St. Isaac then moved on to consider what is the beginning of the spiritual war and where does one start the fight. Fasting and Vigils are the signs of our hatred for sin and desire for God. They are God’s holy pathway and the foundation of every virtue. Day and night they lead us to God - humbling the mind and body and making us ever watchful and discerning. Discussion ensued about what this means for those living in the world and how it they are to be fostered. 
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Tonight‘s discussion of homilies 32 and 33 focused upon Saint Isaac’s teaching that we should not approach the life of faith as if it were simply self improvement. We must beware of seeking our joys in the things of this world or reducing God to something manageable and controllable rather than an all enveloping mystery. The poverty that we experience in our moral life and psychologically and emotionally simply at times has to be in endured. We are drawn in to the perfection of God by grace. We do not make ourselves perfect. More often than not we are humbled by our weaknesses until we rest solely upon the grace of God.
 
We continue to struggle of course,  but we must avoid extremes in behavior - excesses in satisfying our appetites or too great a rigor that leads to despondency.  Our life is Christ and often our greatest struggle as human beings is to let go of the illusion that lasting joy can be found in any other place.
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The group began by continuing to reflect upon the final paragraphs of Homily 30 wherein St Isaac emphasizes the uniqueness of man, in particular our corporeal nature and our reason and free will. It is this reality the shapes our spiritual struggle. We need to understand our strengths and limitations.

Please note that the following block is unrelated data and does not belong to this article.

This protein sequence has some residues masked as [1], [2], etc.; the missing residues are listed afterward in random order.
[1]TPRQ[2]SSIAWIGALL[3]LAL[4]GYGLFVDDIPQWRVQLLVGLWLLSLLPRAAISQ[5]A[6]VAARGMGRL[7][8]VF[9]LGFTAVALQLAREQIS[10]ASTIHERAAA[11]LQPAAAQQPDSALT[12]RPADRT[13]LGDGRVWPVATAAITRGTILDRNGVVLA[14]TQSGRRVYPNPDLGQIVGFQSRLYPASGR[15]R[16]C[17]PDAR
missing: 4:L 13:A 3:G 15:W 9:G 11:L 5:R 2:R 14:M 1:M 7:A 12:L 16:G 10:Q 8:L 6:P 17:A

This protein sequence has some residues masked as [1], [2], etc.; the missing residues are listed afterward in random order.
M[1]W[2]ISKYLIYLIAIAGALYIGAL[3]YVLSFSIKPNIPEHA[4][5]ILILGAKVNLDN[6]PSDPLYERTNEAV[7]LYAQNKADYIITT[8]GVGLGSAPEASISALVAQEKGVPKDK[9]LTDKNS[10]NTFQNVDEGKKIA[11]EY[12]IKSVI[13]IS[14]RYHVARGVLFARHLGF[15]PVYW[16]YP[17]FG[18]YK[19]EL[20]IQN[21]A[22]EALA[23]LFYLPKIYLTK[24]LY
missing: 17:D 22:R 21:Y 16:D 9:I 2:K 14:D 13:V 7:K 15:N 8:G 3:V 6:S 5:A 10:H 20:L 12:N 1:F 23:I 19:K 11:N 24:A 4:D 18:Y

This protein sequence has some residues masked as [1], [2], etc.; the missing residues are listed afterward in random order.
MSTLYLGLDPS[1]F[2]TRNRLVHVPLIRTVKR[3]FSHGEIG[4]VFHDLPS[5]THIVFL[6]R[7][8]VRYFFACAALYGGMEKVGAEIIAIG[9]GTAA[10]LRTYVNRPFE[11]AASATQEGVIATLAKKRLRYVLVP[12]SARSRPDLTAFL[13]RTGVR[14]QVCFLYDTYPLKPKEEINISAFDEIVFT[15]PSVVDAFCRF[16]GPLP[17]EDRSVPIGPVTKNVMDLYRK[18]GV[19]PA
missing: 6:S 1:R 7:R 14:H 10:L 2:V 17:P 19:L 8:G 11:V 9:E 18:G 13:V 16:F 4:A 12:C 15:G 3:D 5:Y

In Homily 31 Isaac moves on to discuss the importance of vigilance in the moment - not looking to the past or to others but struggling today with what we are faced. We must valiantly engage in the battle and bear the recompense for our sin in a spirit of hope and joy. We are not to blame others for our sorrows but see them as rooted in our sin and as opportunities for virtue and healing. 
 
Finally at the beginning of Homily 32 Isaac introduces us to the fiercest of struggles - learning to abhor sin with our whole heart and the resistance that we face in this task. Only through this can we then develop a true love for virtue. This struggle is the unseen martyrdom of the spiritual life - the bloodless martyrdom that we experience daily.
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Tonight's discussion was on Homily 9 and focused on the distinction between voluntary and involuntary sin, the effects of laxity and heedlessness in the spiritual life, the need to remain stalwart in spiritual warfare, courageously entering into the battle and understanding that it may leave us wounded and permanently scarred. We should fear only the devastation that comes from trampling on our own conscience, willingly reaching out our hand to the devil and so taking the path of perdition. 
 
The unfortunate focus in our culture and the culture of Church today is on pursuing individual freedom, fulfillment and satisfaction in this world over and above the pursuit of holiness of life and purity of heart. Our time in this world is short and we must lives as those who understand the urgency of conversion.
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The foundation of all that is good, St Isaac the Syrian tells us in Homily 8, is the knowledge of one's own weakness, realizing the need for God's help.  It is the Mother of humility and the birthplace of deep and abiding prayer. 

From such prayer comes all good things to be found for the spiritual life. It is the refuge of help, light in darkness, a staff of the infirm, medicine in sickness and a sharpened arrow against spiritual enemies.